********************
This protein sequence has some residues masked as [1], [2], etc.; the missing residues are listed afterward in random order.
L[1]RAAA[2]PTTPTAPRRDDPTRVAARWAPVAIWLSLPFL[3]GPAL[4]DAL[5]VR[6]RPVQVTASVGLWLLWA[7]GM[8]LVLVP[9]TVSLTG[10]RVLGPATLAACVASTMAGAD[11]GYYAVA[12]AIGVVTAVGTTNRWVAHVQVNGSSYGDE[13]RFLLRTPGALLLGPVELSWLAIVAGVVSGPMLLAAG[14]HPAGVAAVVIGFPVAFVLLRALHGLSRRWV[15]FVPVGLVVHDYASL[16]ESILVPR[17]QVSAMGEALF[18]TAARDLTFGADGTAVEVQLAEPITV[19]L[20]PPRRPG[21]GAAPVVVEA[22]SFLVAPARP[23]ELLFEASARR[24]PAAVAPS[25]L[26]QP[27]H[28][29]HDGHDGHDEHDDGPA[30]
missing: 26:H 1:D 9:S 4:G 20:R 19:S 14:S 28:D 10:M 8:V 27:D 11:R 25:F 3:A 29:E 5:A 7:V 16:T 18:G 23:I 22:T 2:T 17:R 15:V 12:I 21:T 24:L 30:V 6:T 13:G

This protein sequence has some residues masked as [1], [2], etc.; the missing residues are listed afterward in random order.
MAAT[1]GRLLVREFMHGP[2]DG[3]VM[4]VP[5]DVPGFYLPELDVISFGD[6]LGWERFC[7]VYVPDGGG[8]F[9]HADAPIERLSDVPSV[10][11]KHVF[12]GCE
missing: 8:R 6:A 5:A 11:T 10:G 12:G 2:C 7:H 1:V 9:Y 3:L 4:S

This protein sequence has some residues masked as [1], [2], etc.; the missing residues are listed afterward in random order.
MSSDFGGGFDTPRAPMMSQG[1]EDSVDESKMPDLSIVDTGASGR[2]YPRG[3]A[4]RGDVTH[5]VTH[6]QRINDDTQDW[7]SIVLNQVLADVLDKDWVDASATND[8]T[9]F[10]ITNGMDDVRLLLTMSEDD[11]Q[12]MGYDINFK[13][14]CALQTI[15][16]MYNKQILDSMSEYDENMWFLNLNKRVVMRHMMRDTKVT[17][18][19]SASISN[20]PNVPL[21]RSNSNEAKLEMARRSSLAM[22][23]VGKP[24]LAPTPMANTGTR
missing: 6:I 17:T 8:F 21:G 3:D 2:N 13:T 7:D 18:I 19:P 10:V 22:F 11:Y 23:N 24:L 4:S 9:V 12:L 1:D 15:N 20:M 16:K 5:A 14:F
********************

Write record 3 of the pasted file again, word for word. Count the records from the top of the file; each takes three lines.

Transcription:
This protein sequence has some residues masked as [1], [2], etc.; the missing residues are listed afterward in random order.
MSSDFGGGFDTPRAPMMSQG[1]EDSVDESKMPDLSIVDTGASGR[2]YPRG[3]A[4]RGDVTH[5]VTH[6]QRINDDTQDW[7]SIVLNQVLADVLDKDWVDASATND[8]T[9]F[10]ITNGMDDVRLLLTMSEDD[11]Q[12]MGYDINFK[13][14]CALQTI[15][16]MYNKQILDSMSEYDENMWFLNLNKRVVMRHMMRDTKVT[17][18][19]SASISN[20]PNVPL[21]RSNSNEAKLEMARRSSLAM[22][23]VGKP[24]LAPTPMANTGTR
missing: 6:I 17:T 8:F 21:G 3:D 2:N 13:T 7:D 18:I 19:P 10:V 22:F 11:Y 23:N 24:L 4:S 9:V 12:L 1:D 15:N 20:M 16:K 5:A 14:F